The Channel’s MRE Sector: Status Report

McKinley, E. and Feast, M. The Channel’s MRE Sector: Status Report. Project Report. University of Chichester. (Unpublished)

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Marine renewable energy (MRE) is a fast evolving sector, with increasing recognition of its role in establishing energy security, reducing dependence on traditional fossil fuels, mitigation of the impacts associated with climate change, and supporting an increased reliance on clean, renewable energy. The Channel region, spanning from Norfolk to Devon in England and Nord Pas de Calais to Brittany in France, has the potential to further develop its MRE activity, and really highlight its capacity as a leader in MRE technologies and advancement. Within the Channel region, there are currently a number of MRE proposed MRE installations, including the Rampion wind farm, Navitus Bay, and the AREVA 8 installation and, currently, the UK is a global leader in MRE investment and development, particularly in the wave and tidal sector. However, it should be noted that the English and French MRE markets are at different stages of development; however, as MRE in France continues to develop, the potential for an effective and sustainable Channel wide supply chain, supporting local content across the Channel region will continue to increase. The Channel MOR project has been funded by INTERREG IV A to evaluate and identify the current and future business opportunities for SMEs within the Channel/ Le Manche region. Further to this, the Channel MOR project highlights the value of the sector on both a national and European level and the importance of ensuring MRE has a supportive policy landscape. In addition, the Channel MOR project aims to create an MRE community across the Channel region, with particular emphasis on supporting SMEs engaging with the sector.
This component of the project research aimed to meet the following objectives:
 Analysis of current and future MRE markets, understanding barriers for entry
 To identify the current activities and opportunities for international collaborations
 To map the current MRE market and identify opportunities for SMEs
 To identify the current and future requirements in relation to innovation, new processes, diversification, and skills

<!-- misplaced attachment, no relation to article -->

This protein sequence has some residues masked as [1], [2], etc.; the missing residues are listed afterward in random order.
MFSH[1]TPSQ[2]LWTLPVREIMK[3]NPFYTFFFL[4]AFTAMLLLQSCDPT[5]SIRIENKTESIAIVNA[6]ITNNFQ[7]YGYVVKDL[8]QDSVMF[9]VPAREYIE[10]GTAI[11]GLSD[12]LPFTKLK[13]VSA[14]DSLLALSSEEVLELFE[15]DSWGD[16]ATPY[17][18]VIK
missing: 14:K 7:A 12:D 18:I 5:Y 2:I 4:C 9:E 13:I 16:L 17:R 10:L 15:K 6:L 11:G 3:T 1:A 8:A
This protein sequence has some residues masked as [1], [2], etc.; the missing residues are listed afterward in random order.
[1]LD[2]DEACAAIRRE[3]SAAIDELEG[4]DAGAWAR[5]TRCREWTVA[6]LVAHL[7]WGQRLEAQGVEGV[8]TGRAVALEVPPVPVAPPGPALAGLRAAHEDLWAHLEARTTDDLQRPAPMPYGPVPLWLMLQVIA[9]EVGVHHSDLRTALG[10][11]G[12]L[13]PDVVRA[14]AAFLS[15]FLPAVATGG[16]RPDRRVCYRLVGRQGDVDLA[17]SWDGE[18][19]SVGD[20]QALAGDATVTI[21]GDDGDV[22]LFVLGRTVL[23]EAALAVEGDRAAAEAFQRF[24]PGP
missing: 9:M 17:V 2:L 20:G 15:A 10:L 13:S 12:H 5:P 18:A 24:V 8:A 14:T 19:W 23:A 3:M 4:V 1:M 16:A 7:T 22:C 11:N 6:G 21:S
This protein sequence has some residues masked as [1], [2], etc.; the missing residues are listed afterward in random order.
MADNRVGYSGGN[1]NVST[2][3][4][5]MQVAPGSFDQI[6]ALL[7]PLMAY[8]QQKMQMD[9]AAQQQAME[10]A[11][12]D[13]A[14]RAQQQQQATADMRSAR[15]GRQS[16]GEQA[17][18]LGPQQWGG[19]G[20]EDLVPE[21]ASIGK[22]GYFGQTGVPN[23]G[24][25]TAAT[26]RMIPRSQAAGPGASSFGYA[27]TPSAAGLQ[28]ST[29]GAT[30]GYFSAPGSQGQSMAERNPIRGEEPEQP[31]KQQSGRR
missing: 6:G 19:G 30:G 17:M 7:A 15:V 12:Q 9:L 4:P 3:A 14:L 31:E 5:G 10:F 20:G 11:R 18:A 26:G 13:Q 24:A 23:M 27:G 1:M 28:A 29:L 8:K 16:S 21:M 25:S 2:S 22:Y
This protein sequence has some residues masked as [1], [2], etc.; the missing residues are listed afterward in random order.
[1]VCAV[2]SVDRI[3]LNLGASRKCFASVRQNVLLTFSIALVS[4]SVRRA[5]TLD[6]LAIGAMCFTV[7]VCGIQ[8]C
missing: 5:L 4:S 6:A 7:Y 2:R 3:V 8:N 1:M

This research takes a multi-phase approach to evaluation of the current MRE activity within the Channel region, including planned and projected projects. Two comprehensive databases were compiled: 1) a detailed database of all global MRE installations, including offshore wind (OSW), wave and tidal energy technologies and 2) a database providing an overview of current and future potential business activity and capacity for engagement with the MRE sector. Analysis of these databases highlighted the opportunities for Channel businesses on a more global scale, and also identified where and how SMEs could engage with the MRE supply chain across the entire 5 tier lifecycle. In total over 4500 businesses were identified as being currently or having the potential to become operational within the MRE supply chain, across a range of activities. In fact, the analysis indicated that the Channel region is very well placed to serve the supply chain across the entirety of the MRE lifecycle, with only a small number of business activities within the supply chain found to be real capacity gaps. These gaps included the construction of wind turbines for OSW energy development, and on a smaller scale, tuned damper (part of the noise and vibration reduction technologies) development was not found to have any current or potential supplier, highlighting it as a potential opportunity for businesses to enter into the supply chain. One of the key observations is that due to the size of the region, it is likely that at all phases of the MRE lifecycle, there will be at least one company that has, or could have, the potential to deliver/ supply; however, the key challengeis whether these SMEs have the capacity in terms of resources and logistics to deliver within a short time frame. Understanding these capacity gaps and, additionally, the challenges associated with intellectual property and commercial relationship issues within the MRE sector will be key to supporting SME involvement as marine renewable technology continues to develop.